Exceptional student performance, diversity and respectful interpersonal relationships were just a few of the quality areas in which a school had to produce above-average results to win over the Robert Bosch Foundation during this year’s selection process for the German School Prize. In the 10th year of the program to select Germany’s best schools, German schools located outside the country had the opportunity to compete for a special award for the first time in 2016. And the winner is: the German International School Johannesburg. The cooperation partner of the Siemens Stiftung impressed the jury of teachers and professionals from the educational sciences sector with its creative and imaginative approach to diversity – a complex challenge for a school with more than 1,000 students from 36 countries with 32 religious denominations. During the award ceremony held in Berlin on June 8, representatives of the school accepted the award from German Foreign Minister Frank-Walter Steinmeier. The award comes with prize money of €25,000.
The German International School Johannesburg is one of the most widely recognized schools in South Africa. The well-connected school maintains relationships with a large number of schools, teacher associations and universities. Siemens Stiftung began working with this school in 2011 as a way of setting up and establishing its Experimento international educational program in South Africa. Through this cooperation, it also gained access to the Sci Bono Discovery Center, an opportunity that enabled Experimento to gain a firm position in the national continuing education program for teachers.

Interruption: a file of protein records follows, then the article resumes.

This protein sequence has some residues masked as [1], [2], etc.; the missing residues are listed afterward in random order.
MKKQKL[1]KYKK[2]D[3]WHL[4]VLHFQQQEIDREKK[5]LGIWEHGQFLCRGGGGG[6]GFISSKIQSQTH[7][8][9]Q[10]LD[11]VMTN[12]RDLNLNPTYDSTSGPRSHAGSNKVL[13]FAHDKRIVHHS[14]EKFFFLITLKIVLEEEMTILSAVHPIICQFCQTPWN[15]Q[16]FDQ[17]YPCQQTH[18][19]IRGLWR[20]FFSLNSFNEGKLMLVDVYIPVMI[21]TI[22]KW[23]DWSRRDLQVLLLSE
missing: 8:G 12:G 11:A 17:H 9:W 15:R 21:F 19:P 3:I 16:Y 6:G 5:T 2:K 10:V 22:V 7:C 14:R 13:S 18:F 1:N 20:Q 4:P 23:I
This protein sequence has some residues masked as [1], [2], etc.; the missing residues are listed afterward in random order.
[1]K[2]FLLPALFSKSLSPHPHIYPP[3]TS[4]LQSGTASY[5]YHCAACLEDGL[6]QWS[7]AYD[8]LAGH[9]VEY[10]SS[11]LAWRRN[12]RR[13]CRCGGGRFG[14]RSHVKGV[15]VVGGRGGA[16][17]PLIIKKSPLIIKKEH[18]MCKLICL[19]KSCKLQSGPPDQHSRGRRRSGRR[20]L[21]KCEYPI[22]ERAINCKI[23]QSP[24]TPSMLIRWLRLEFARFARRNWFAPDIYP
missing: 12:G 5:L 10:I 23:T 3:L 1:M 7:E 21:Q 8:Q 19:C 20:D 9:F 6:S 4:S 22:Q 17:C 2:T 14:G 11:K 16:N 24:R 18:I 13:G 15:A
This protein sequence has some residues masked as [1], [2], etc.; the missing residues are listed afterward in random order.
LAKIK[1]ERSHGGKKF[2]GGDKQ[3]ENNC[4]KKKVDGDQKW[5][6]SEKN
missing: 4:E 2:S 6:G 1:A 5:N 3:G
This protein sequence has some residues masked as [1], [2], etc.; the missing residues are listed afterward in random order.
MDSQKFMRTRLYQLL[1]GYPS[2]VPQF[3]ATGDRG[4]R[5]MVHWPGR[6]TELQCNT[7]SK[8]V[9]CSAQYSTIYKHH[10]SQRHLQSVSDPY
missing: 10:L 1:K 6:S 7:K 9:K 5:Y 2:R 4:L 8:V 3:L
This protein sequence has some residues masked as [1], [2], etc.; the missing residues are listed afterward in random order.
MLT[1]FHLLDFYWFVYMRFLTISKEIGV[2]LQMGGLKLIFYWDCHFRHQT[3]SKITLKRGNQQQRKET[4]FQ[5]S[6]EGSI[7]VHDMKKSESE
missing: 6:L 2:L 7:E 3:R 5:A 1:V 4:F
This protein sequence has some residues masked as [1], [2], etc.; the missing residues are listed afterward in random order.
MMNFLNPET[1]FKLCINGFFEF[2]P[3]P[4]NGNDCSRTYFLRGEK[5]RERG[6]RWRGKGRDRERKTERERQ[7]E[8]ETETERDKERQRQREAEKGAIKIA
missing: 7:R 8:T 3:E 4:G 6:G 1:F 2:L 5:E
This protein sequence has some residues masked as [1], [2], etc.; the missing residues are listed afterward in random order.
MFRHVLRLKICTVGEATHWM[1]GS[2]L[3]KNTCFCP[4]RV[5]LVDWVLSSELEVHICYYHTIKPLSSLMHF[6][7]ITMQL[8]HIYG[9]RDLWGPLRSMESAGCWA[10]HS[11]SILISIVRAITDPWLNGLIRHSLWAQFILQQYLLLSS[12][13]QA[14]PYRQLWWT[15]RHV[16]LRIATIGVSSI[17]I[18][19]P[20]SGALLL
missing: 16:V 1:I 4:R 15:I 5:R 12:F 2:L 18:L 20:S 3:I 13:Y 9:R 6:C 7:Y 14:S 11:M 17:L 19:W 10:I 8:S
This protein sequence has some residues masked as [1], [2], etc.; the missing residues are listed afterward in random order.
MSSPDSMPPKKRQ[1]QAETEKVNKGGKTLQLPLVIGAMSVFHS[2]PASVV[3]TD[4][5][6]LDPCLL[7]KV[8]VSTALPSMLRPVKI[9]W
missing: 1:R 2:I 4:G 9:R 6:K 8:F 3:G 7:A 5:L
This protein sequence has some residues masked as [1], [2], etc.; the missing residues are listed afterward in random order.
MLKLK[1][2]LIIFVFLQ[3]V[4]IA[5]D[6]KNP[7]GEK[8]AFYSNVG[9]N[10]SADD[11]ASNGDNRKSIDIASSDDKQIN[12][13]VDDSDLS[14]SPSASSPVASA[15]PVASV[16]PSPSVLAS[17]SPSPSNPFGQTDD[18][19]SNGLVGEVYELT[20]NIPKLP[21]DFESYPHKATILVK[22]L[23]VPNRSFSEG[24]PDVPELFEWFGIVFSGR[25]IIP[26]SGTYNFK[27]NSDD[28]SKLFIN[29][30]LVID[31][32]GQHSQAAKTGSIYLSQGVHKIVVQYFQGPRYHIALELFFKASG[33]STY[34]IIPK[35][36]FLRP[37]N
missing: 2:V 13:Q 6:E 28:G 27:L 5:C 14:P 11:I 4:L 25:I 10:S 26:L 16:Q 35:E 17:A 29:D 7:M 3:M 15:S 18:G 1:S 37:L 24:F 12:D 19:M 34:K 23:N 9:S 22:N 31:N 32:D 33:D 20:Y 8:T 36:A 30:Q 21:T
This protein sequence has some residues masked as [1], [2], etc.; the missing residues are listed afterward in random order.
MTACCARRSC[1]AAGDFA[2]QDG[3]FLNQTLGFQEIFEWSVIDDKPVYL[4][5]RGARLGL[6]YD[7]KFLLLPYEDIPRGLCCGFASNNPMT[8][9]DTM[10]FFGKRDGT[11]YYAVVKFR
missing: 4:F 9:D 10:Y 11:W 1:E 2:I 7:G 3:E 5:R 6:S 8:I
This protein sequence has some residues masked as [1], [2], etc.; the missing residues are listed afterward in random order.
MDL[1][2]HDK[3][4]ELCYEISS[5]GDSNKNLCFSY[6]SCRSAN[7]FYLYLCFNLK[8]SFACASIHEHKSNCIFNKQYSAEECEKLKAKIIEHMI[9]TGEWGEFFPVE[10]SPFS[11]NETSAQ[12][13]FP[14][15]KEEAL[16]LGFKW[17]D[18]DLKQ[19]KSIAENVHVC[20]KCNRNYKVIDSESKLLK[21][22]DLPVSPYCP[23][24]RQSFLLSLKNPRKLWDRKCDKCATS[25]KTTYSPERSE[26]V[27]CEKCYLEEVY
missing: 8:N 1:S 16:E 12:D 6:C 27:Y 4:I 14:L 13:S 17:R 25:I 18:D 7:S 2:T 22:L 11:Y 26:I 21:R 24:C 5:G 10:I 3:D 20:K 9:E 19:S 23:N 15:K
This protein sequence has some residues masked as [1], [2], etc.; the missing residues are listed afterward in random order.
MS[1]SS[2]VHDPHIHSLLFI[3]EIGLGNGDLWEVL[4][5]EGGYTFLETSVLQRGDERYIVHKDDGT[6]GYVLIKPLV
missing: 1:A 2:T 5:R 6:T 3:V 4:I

“The German International School Johannesburg certainly deserved to win the award,” says Rebecca Ottmann, the project manager for Experimento Africa at Siemens Stiftung. “Its primary mission is to enable politically and financially disadvantaged groups to gain access to education. With Experimento, we aim to help improve South Africa’s schools. In our workshops, teachers gain all sorts of new ideas about teaching the natural sciences. As a result, we are seeing a performance-based development among South African students: Scientific and technical interrelationships are more readily grasped when they are taught in an experiment- and activity-based manner. This is a remarkable result for South Africa in particular, a country that brings up the tail end of international rankings.”